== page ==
“Remember that Hurricane Matthew didn’t even make landfall in North Carolina, and look what it did to us,” he said.
The storm has ground much of life across North Carolina to a halt, closing dozens of school districts as well as nearly all schools in the University of North Carolina system, officials said. Cooper said that about 7,000 people in the state have headed to 108 open shelters, with additional facilities expected to follow.
12:25 p.m..: A view of Hurricane Florence from space
11:52 a.m.: Staying put despite evacuation orders
MYRTLE BEACH, S.C. — The hotels that line Ocean Boulevard by the shore are mostly closed, and some have been boarded up. But some residents who live nearby have chosen to stay despite the mandatory evacuation order and warnings from the governor that in those evacuation zones, help is unlikely to come once the storm starts.
Staying is a necessity, said neighbors Kathy Sexton and Kelly Britt, who both live in two-story townhouses a few blocks from Ocean Boulevard.
“I’m staying for my job. I’m in the medical field,” said Britt, 50, a medical secretary at an urgent care clinic. She said she’s scheduled to work Saturday, and she needs to be ready to go to work if the clinic is open.
Sexton, 56, said she had thought about staying with relatives who live six hours away, but the long drive would be detrimental to her elderly mother, whose damaged spine keeps her from being able to sit for extended periods. She would’ve booked a hotel further inland, she said, but she couldn’t afford the cost. She would’ve stayed at one of the emergency shelters, but pets aren’t allowed there, she said. Sexton has two 15-year-old cats that both need medication, and she said there’s no place to board them. Even if there was one, she doesn’t trust anyone else to take care of them.
“They’re like family. There’s just no way,” she said. Like others who have chosen to stay, the two neighbors don’t think the storm will be as catastrophic as news reports suggest. National news reports, they say, seem to have hyped it up.
11:28 a.m.: Florence begins lashing North Carolina
Hurricane Florence’s center is still well off the coast, but the storm’s impact is already being felt in North Carolina.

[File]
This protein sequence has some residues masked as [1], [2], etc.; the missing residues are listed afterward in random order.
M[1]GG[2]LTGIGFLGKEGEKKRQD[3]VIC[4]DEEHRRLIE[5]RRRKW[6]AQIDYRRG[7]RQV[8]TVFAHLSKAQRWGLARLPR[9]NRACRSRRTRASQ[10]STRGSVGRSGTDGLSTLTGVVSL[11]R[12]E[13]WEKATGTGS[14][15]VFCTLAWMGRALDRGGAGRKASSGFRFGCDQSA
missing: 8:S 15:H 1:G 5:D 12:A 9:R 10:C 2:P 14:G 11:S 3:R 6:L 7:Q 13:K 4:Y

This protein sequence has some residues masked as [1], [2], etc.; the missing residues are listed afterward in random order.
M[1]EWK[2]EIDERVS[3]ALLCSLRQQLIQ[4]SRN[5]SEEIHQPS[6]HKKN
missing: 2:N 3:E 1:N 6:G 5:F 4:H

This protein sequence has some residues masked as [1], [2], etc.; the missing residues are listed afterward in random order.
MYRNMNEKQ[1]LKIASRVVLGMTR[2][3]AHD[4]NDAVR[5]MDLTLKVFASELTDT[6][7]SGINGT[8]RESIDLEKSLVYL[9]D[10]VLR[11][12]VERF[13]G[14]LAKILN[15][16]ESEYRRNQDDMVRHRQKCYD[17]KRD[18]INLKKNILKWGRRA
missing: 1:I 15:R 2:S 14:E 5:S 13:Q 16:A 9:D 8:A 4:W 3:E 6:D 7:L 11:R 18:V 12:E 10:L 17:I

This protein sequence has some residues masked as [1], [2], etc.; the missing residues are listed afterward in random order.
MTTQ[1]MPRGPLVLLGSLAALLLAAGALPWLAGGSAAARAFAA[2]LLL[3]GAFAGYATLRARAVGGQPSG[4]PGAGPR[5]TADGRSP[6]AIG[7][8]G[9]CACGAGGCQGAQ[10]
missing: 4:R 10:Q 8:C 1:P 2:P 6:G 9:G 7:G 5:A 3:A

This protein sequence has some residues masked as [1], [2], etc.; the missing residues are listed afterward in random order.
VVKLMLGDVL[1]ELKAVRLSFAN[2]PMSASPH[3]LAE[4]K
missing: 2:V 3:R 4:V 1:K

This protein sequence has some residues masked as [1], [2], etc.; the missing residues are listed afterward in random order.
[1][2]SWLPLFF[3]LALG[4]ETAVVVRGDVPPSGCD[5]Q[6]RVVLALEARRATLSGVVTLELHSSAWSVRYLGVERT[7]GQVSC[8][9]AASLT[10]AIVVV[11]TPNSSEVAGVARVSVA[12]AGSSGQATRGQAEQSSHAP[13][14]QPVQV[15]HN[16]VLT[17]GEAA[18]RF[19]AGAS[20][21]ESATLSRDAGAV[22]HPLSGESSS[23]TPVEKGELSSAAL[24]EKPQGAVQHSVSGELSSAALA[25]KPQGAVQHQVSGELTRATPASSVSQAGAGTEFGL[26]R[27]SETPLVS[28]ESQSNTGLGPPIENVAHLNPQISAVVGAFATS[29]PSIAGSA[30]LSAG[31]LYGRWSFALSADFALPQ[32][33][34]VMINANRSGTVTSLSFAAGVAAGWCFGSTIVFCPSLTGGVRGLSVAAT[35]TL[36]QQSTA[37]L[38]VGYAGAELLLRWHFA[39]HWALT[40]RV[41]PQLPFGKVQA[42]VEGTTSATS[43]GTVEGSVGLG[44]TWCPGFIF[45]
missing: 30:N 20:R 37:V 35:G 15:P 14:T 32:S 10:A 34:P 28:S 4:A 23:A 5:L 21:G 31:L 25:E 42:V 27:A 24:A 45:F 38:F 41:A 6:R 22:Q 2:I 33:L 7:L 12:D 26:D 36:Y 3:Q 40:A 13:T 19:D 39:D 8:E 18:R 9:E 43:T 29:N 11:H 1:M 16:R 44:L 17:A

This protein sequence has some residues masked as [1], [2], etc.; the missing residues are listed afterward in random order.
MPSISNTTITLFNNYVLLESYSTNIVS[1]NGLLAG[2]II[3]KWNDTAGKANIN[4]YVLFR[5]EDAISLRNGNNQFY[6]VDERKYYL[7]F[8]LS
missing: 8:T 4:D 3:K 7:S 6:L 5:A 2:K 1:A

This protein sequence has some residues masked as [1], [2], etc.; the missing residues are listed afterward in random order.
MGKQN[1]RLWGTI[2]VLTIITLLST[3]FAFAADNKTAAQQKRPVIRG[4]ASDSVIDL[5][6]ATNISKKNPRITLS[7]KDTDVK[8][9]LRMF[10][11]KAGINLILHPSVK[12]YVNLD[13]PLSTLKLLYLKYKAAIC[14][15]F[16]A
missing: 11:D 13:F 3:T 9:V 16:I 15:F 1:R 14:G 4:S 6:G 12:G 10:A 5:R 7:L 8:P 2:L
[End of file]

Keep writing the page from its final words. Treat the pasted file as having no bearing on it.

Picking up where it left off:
“Heavy” bands of rain with tropical-storm-force winds have begun “spreading across the Outer Banks and coastal southeastern North Carolina,” according to the National Hurricane Center. In a late-morning update, the hurricane center said the storm was about 145 miles from Wilmington, N.C., at about 11 a.m.
While Florence has been downgraded to a Category 2 storm from a Category 4, that measurement only deals with the wind speed — and water poses a much greater threat. Storm surge and flooding are the leading causes of death from hurricanes in the United States. Forecasts warned that Florence was still poised to create dangerous storm surge, with water potentially reaching as high as 13 feet in parts of North Carolina, and could dump more than three feet of rain in some parts of the Carolinas.
In the Outer Banks on Thursday morning, seawater could be seen washing ashore and flooding roadways.
The storm’s center is forecast to approach the coasts of the Carolinas later Thursday.
10:55 a.m.: Waiting for Florence to arrive
WILMINGTON, N.C. — It’s a day of waiting along the North Carolina coast as overcast skies and a growing breeze warn that Hurricane Florence is on its way. By 8 a.m. Thursday, people at one of New Hanover County’s five shelters were outdoors, smoking and watching the weather, and trying to control their anticipation and fears.
“I guess it’s the unknown about what’s going to happen,” said Jack Ashby Jr., 60, of Wilmington. He sat outside Trask Middle School and plans to spend his day talking to friends and playing cards. His home is old and he worries about flooding. “I’d rather sleep in my own bed, if you know what I mean.”
He was on his own, but Shannon Soto, 42, brought her three teenage girls and her 2-week-old grandson, who was born prematurely, from their trailer home.
“He’s probably the youngest one in there,” she said. “All he is doing is crying because he wants constantly to be held. Between him and the storm . . . no one is going to be sleeping tonight. “
Richard L. Ford, 34, has seen hurricanes before, even though he lives in Denver. He works “in the tree trade,” he said, clearing downed timber after storms. He found jobs after Hurricane Harvey in Houston and Hurricane Irma in Florida and hopes for a similar payday in North Carolina, where he’s been staying with his aunt until she decided to evacuate.